Choice Beef Prices At Decision Point

Weekly choice wholesale beef prices are at a decision point after trending lower since Jan. 1 as supply and lackluster domestic demand combine.

The decision point comes as the USDA Agricultural Marketing Service’s boxed beef cutout value often turns higher this week.  At least it did last year along with the 2011-2015 average.

Last year, the choice boxed beef value made a seasonal bottom of $213.84 per cwt last week and then bounced to $216.51.  In four weeks, the cutout topped at $231.77, its second highest point in the year.

The previous five-year average bottomed last week at $197.63 per cwt, only to bounce to $201.22 the following week.  It then made a cycle top of $212.44 in five weeks.  From there, the average moved sideways into early July where the market became more volatile.

Last year, after hitting the second highest point in March, the choice beef cutout faded into mid-April where it bounced again but began a slide to annual lows in October.




Since it is winter, traditional thought follows that middle meats are offering the most pressure to the choice beef cutout.  However, this is not the case, as data shows it is the end cuts, most notably the chuck, that offer the most pressure, especially when supplies are running strong.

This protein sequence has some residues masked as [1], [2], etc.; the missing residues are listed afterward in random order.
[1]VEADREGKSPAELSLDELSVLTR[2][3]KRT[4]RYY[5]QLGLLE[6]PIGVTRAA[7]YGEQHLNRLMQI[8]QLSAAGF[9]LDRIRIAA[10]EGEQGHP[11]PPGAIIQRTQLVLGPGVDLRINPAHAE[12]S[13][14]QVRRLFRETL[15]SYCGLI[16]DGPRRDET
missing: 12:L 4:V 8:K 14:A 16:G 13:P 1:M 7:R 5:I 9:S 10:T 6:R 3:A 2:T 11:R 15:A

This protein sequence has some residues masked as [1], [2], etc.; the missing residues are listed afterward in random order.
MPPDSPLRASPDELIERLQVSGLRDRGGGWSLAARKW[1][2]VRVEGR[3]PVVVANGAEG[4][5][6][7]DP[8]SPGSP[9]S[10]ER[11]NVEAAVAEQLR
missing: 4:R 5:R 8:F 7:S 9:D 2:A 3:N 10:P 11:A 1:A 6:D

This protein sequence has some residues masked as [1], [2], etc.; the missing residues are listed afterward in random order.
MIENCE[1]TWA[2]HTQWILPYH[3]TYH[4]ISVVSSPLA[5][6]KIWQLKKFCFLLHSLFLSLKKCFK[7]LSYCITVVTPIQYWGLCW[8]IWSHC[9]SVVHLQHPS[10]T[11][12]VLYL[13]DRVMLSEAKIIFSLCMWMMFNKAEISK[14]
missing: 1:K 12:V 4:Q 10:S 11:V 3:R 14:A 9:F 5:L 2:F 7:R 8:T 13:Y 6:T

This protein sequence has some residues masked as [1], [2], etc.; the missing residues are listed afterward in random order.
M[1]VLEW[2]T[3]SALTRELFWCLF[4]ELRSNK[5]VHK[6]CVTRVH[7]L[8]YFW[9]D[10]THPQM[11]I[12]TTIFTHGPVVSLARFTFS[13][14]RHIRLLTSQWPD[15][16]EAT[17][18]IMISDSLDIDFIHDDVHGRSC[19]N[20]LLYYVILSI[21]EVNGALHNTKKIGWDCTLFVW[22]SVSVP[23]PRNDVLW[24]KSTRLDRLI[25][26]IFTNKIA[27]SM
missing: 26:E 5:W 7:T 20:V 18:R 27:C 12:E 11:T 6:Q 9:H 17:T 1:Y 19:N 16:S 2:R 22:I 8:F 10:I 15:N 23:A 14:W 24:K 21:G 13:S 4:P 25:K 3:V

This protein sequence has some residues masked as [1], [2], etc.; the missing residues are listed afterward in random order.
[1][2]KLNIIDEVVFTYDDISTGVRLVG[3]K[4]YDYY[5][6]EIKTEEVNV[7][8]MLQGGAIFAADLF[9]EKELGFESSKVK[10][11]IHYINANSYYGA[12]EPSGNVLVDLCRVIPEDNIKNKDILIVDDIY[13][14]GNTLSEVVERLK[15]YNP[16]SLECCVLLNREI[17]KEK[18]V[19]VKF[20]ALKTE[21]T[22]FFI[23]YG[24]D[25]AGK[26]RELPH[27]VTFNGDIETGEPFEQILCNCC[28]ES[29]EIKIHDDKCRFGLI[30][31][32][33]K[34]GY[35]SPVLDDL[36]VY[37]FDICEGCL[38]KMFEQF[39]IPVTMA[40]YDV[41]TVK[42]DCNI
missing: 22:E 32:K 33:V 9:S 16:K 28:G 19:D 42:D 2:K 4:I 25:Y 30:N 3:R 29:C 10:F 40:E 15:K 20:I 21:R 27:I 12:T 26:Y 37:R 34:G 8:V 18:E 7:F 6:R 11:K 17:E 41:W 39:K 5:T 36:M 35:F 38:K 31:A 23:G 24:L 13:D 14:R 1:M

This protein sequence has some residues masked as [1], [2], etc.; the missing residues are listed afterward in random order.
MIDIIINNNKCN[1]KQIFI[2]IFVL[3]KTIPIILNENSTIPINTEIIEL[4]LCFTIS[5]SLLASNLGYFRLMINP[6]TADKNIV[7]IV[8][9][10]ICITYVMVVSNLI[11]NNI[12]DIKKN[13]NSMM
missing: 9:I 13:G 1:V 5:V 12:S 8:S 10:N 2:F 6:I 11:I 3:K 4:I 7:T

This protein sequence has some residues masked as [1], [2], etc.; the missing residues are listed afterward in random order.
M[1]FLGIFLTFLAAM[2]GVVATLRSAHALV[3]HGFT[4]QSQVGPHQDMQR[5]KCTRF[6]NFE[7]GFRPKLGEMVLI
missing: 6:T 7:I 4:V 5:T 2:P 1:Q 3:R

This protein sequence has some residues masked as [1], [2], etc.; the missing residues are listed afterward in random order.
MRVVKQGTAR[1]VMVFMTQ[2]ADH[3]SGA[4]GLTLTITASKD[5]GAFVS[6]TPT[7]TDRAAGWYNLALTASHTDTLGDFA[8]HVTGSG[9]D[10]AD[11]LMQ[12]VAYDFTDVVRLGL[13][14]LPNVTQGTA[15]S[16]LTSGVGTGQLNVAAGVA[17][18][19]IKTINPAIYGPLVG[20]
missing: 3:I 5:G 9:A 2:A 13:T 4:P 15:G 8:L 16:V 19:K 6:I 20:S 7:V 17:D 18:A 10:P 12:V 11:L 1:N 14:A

USDA/AMS data shows the 2011-2015 average of chuck roll prices tends to be volatile at this time of year until mid-March.

It must be remembered, though, that the average takes into account the end years of the general decline in US herd sizes and the maximum tightness in the supply of fed cattle.  Last year’s chuck roll prices peaked the second week of January, which may be the result of momentum buying, only to drop sharply into the summer lows.

The summer weakness is not surprising, given consumer desires to grill or eat lightly during the heat of the summer, but the early year declines to these lows is startling to many who assume this part of the year is ruled by roasts.

Wholesale bottom round prices also show weakness at this time of year, but the decline is not as sharp.




Conversely, middle meats, represented by the wholesale price of boneless loin strips, tend to hold steady to only slightly weaker at this time of year.  The spring bounce begins this week as prices work up toward a June high.

Last year, prices were more volatile, pushing up to a spring top, followed by an early May low.  The lower trend could not be maintained, and prices popped to the annual peak of $959.54 per cwt the first week of June.




Cash cattle trading was quiet Monday.

Average fed cattle exchange auction prices Wednesday were $3.09 per cwt higher at $122.11, versus $119.02 a week earlier.  Cash cattle trading was reported at mostly $124 to $125 per cwt on a live basis, compared with the previous week at $119 to $120.50.  Dressed-basis trading was at $195 to $196, compared with $185 to $188.

The USDA’s choice cutout Monday was up $2.52 per cwt at $201.48, while select was up $1.60 at $197.08.  The choice/select spread widened to $4.40 from $3.48 with 56 loads of fabricated product sold into the spot market.

The CME Feeder Cattle Index for the seven days ended Friday was $127.06 per cwt, down $0.14.  This compares with Monday’s Mar settlement of $123.85, up $2.15.